Little Red Blogger

This blog looks at radical politics(with a libertarian socialist slant), music and culture. Marx to Mises, Girls Aloud to Steve Reich...

Location: Wiltshire, United Kingdom

Saturday, March 05, 2005

The Politics of Scarcity in a Digital Age

As anyone vaguely technically minded from the UK will know the BPI has recently started suing people who partake of filesharing services like Grokster, Kazaa, WinMX etc. This legal action is intended to scare and punish those who share copyrighted music files and those who have been sued have been forced to settle to avoid further legal damage.

This type of legal action seems to me and act born of weakness rather then strength by the record industry. Networked computers with large amounts of storage and processing power pose a big threat to the economics of the traditional record industry. This threat is two pronged, firstly people can produce music cheaply and quickly using freely available or very cheap software in many this is particuarly the case for electronic music. Secondly peer to peer distributed networks cut out the middle man artist no longer need sign up to a record company to distribute or sell their work ergo the record company gets no cut. Combine both of these threats together and you can start to see a future where record companies are redundant.

Now turkey's don't vote for Christmans and record companies most definitely don't vote for peer to peer filesharing. Record companies are a classic example of a government backed oliogopoly. Artists are indebted and legally bound vassals of the record company with advances used to discipline and corral them into marketing campaigns and promotional gimmicks. Record companies see the artist as a farmer sees cattle: just another asset to be milked. Artists after costs and expenses see very little profit from each individual CD, roughly 10p per CD in this country.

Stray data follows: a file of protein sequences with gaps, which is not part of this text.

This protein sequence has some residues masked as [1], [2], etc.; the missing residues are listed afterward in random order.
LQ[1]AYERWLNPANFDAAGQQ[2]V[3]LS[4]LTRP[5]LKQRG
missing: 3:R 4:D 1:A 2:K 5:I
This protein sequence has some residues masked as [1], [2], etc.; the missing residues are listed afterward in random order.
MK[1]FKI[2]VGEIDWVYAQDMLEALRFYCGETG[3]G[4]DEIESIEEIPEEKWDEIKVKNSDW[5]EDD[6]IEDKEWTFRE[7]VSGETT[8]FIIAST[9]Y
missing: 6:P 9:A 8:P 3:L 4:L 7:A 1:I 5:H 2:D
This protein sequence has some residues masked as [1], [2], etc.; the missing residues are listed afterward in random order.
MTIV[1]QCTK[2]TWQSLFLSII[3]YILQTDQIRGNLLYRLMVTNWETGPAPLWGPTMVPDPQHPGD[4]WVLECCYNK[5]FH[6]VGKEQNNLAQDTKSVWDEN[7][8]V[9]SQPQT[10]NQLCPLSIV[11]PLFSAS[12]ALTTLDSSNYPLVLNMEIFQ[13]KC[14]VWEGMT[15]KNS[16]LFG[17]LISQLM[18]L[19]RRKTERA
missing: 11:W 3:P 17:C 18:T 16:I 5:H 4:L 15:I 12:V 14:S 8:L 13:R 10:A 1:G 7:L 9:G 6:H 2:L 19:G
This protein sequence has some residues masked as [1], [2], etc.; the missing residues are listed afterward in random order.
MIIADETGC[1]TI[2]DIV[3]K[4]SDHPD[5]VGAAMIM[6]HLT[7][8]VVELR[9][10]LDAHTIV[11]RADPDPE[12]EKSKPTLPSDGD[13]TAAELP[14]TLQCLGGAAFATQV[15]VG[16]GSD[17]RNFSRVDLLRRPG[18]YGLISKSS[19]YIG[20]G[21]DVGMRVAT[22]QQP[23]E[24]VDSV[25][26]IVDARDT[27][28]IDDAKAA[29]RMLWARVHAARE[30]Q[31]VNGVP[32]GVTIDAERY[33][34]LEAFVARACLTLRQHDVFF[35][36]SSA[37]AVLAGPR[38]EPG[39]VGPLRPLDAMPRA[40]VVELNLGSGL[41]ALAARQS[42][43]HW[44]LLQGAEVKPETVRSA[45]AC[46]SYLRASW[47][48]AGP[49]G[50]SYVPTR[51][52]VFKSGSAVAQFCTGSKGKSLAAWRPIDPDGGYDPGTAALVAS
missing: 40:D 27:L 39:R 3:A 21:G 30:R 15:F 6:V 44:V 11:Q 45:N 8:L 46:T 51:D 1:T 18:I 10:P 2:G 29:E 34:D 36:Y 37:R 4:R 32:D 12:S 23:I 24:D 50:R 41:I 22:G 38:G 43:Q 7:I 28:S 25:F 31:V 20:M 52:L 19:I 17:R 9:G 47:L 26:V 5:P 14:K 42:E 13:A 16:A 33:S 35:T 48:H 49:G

So if record companies are such a bad deal for the majority of artists why do they continue to occupy such a key position in the music industry? Put simply they monopolise the means of distribution and promotion of new artists in this country, which then explains why they see filesharing as such a big threat.

Being a Mutualist I wish to see a world where the record companies no longer exist and the artist gets fairly compensated for their work. How then can this be reconciled with the reality of file sharing and that old hacker cliche that 'information wants to be free'? The only possible solution that I can see working is some kind of yearly flat flee for file sharers combined with direct payment to the artists concerned. The record companies at present are trying to enforce an artificial scarcity, this has a market distorting effect and prevents new business and legal solutions being found to the reality that is file sharing